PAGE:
- The Raymond Hotel and the City of Pasadena simultaneously observe their 125th anniversary this year, just as Bar 1886 celebrates its one-year anniversary this month. Partake in celebratory festivities with artisan cocktails, beers, boutique wines, hors d’oeuvres samplings, small plates and desserts at a proper affair this upcoming Thursday, November 17th, 6:30-10pm. For more information, click here.

- Bar 1886 might remind you of another Wilson’s Guide favorite, The Varnish, and there’s a good reason why. Both of these bars are located in historical LA establishments and feature artisan cocktail menus directed by the widely popular cocktail experts Marcos Tello and Aidan Demarest.

For more information
Bar 1886
at The Raymond Restaurant
1250 South Fair Oaks Ave.
Pasadena, CA 91105

Saturday, November 5, 2011

Where to Eat: Lunch and Dinner @ A-Frame, Culver City

A-Frame to me, represents a fusion of not just Asian and American foods, but of new trends and traditions, of old and new, of excitement and low-key vibes.

One step into the restaurant, and you’ll understand precisely what I’m talking about. Housed in a former IHOP, A-Frame didn’t simply tear everything down to start afresh. Instead, it kept the space and even the signature slanted IHOP roof and transformed them into something completely different: an organic, earthy space with modern fixtures, lots of large windows to let in natural sunlight and lots of walls paneled with striking blond wood.

And that’s just the inside.

The outdoor patio is rather ruggedly chic, with tables hidden amongst shrubs and a long table that sits underneath these colorful, indescribable, larger-than-life light shades.

Wherever you end up, inside or out, be prepared to feast not just with the folks you walked in with, but also with everyone else who decided to dine at A-Frame that day. Communal tables are the norm here, and as much as dining at the same table with strangers might seem slightly intimate, after the tenth time you’ve unconsciously bumped shoulders with the guy who keeps inadvertently kicking your leg, you start to feel a connection with everyone, as if you actually know them.

But let’s move on to the good stuff: A-Frame’s food.

As much as I honestly don’t understand many parts of the menu (I have nooo idea what a “century” egg is compared to a regular egg in my favorite entree, the Cracklin Beer Can Chicken), I thoroughly enjoy reading the titles and descriptions, like the “Chu-Don’t-Know-Mang” churros, chocolate milk and ice cream combo dessert (pictured below) and the “Thick Ass Ice Cream Sandwiches.” I mean, I haven’t been to many restaurants where I can freely curse at my server when ordering without getting back a few sideways stares, if not some jabs.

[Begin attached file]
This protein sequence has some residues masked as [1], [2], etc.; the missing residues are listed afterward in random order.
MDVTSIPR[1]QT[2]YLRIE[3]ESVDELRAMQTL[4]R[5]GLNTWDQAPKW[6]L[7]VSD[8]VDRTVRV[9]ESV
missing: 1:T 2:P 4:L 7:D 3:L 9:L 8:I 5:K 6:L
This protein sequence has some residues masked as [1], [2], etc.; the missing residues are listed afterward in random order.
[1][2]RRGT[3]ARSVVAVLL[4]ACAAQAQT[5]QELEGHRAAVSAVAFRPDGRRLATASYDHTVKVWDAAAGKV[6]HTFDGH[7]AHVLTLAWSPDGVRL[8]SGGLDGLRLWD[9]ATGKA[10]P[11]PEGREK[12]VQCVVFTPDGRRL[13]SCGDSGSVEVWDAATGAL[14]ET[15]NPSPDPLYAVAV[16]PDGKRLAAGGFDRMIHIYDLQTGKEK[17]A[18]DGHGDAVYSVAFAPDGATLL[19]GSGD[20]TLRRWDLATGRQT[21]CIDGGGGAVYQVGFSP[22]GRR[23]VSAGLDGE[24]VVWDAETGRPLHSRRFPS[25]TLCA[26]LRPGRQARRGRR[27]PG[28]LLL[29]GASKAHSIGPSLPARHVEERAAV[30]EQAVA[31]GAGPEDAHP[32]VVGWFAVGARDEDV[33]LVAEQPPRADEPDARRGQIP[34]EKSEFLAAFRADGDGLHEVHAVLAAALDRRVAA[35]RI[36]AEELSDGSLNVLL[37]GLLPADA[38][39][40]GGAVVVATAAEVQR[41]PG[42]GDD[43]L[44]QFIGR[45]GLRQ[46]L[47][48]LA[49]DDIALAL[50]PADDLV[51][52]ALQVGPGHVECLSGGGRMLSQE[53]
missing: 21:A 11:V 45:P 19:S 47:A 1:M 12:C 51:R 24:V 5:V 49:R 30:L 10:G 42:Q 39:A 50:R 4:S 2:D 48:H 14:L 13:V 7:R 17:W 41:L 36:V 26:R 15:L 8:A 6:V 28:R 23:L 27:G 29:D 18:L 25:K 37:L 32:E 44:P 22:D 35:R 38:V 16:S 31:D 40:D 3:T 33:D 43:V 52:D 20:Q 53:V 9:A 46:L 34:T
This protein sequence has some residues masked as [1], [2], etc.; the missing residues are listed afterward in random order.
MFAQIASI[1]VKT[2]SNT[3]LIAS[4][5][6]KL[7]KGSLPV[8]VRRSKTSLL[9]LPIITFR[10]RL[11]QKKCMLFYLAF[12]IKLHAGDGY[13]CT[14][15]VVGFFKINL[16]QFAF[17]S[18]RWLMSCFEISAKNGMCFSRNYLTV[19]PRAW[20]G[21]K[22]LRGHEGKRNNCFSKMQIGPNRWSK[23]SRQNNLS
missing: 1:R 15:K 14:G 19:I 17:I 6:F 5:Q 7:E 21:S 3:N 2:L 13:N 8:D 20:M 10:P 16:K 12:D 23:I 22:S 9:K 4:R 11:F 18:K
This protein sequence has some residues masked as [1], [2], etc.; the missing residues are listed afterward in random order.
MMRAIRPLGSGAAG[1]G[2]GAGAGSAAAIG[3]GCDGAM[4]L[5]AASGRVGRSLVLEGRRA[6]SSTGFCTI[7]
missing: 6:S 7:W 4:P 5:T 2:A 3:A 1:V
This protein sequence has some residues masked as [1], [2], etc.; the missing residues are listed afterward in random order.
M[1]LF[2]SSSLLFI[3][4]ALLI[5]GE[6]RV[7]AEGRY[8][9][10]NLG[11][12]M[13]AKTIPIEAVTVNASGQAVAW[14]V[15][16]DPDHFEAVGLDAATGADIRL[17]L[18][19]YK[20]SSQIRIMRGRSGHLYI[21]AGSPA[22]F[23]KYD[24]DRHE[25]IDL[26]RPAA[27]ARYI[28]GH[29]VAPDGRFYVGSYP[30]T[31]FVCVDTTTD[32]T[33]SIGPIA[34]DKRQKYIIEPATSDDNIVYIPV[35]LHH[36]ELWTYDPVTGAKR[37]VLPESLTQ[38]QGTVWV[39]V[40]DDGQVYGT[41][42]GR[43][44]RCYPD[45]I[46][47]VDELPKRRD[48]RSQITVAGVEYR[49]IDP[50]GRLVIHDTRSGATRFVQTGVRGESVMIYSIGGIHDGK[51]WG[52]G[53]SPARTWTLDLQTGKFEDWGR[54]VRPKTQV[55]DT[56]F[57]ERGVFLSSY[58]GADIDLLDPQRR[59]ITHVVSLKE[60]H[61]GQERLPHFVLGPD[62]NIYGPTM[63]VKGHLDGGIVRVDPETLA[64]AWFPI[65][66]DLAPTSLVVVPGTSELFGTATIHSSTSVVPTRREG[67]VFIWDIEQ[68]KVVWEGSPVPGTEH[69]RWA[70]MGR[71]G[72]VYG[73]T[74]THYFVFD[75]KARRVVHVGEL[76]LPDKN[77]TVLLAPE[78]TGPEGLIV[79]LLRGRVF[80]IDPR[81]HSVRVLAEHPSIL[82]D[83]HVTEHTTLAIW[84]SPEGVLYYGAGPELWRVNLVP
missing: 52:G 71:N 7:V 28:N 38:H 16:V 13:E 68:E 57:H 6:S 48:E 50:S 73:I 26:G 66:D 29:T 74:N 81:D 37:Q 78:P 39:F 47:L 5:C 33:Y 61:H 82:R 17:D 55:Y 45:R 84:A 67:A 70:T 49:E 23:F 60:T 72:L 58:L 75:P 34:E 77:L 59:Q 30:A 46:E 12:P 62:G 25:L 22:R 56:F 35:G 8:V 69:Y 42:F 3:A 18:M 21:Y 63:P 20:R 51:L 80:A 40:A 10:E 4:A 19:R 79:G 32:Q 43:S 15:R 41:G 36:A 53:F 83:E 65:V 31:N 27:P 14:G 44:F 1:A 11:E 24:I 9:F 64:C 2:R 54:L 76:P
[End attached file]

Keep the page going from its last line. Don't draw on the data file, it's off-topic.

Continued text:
But as fun as it is to muse over the menu, there’s even more fun once the food appears. Presentation reigns king at A-Frame, so even before digging in, there’s much to admire. Vibrantly colorful entrees and appetizers are set on distinct, one-of-a-kind plates and bowls. Menu options cater to many tastes and appetite sizes as well. For example, if you’re watching the calories, there are entrees such as the Baja Fish Tacos pictured below. 

Or, if you’re like me and say to hell with all of the calorie-counting madness, then there are many fabulous goodies: the widely popular Cracklin Beer Can Chicken pictured below, the Knuckle Sandwich with oxtails, the monstrous Double Cheeseburger with a fried egg, and the list goes on and on.

A-Frame’s dishes are similar to its ambiance; they’re meant to be shared, so order a few different entrees and don’t be bashful when it comes to reaching for one of your friend’s Kitchen Fries (pictured below). The food is also meant to be eaten with fingers, not forks...albeit, should you not want to mess up that fresh new manicure, bright yellow buckets of utensils are strategically placed on all of the tables.

As much as the food intrigues me, I can't fail to mention A-Frame’s cocktail program. In my personal opinion, bartenders manage to find that delicate balance between just the right amount of alcohol and the right amount of flavorful ingredients. Each little libation has its own personality, arriving in its own special cup, with its own special style. I’m fond of the Mai Tai (pictured below), which is strong, and of the Ramos Fizz, which is light, sweet and…well…fizzy.

It’s hard to believe that yesterday officially marked this restaurant’s one-year anniversary, because there’s something about A-Frame that makes it feel so settled into the neighborhood, as though it’s possessively claimed that lot of land right there on Washington Blvd. for ages. But I guess that’s just another one of those inexplicable quirks that makes A-Frame so unique and refreshingly fascinating.

So the next time you’re looking for a fun “off the beaten path” dining experience and really, really good food, I say you head over to A-Frame. See you there soon!

Miss Wilson’s Tips (So you know “What’s Up” When You Go):

- Weekend lunches and dinners, weekday dinners.

- Sorry, no reservations here.

- I’ve never tried it, but I would imagine that it could be a bit of a challenge to hold a large dinner here due to the communal table set-up. Instead, I’d recommend A-Frame for a date spot (I’ve seen many couples here) or for a group of four to six people.

- Fun fact: A-Frame is the brainchild of celeb chef Roy Choi. If you don’t know his name, you probably know his truck: he started the Kogi Truck, which in turn, started the whole fanatical LA food truck movement.

- I must give shoutouts when shoutouts are due: fellow blogger The Minty first introduced me to A-Frame when she suggested we go here for dinner this past spring. I’ve been hooked (clearly) ever since!

For more information:
12565 Washington Blvd.
Los Angeles, CA 90066